In our presentations to potential investors, we are often asked to compare PubSub to other services. The third-party grabPerf data makes it pretty easy for us to establish that we're the "Fastest Search Engine on the Web." But, the conversation often moves to a discussion of the highly focused alerting provided by various domain-specific sites. Fortunately, EBay often comes up as an example and we're able to quickly point out just how slow their alerts are. They, like most implementors of alerts seem to have implemented their system using "repeated retrospective" techniques that result in terribly slow delivery of alerts. As a result, we typically see EBay "new auction" alerts arrive days after an auction begins. If EBay were using prospective technology -- like what we provide at PubSub.com -- it is likely that the latency on alerts would be measured in seconds or minutes -- not days.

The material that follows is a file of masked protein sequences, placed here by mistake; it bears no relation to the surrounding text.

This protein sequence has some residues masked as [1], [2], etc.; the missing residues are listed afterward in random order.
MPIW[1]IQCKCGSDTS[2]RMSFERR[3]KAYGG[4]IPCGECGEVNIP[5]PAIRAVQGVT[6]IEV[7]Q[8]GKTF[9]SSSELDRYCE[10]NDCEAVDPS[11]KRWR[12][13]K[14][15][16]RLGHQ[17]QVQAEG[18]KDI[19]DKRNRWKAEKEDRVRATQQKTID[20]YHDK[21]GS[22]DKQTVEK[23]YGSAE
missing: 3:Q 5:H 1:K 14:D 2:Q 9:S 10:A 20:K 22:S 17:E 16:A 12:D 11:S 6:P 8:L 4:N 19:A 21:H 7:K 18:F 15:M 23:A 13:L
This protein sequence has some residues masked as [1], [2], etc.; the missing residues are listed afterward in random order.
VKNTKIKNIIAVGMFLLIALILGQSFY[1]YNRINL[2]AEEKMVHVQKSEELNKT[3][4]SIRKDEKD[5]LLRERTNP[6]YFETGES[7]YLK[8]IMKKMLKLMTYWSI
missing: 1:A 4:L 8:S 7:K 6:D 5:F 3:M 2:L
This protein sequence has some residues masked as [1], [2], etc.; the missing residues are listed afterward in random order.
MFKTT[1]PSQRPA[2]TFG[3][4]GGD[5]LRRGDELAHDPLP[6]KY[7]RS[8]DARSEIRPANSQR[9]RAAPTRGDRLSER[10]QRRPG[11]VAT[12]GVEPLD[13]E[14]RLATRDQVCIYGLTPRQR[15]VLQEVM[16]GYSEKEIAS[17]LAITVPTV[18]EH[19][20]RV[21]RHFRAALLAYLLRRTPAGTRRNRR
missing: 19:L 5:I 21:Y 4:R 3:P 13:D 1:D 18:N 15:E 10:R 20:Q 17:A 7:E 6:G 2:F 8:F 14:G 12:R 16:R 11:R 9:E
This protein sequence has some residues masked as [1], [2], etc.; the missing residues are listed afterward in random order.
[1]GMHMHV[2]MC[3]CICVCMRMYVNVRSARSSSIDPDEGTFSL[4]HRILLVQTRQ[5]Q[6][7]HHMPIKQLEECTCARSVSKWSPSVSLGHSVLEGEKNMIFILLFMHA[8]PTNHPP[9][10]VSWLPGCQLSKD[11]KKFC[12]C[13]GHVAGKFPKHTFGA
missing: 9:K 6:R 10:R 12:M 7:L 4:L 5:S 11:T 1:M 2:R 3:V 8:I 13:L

The EBay alert on the right gives a great example of what happens when you try to use repeated retrospective search as the means of implementing a prospective search application. (Click image to see full size) EBay sent this alert on 12-Sep-2005. However, the auction that it announces expired five days earlier on 7-Sep-2005... That's typical of "retrospective" search implementations! EBay is telling people what past events they missed. Unfortunately, subscribers to their service are probably much more interested in finding out what which future events they can avoid missing.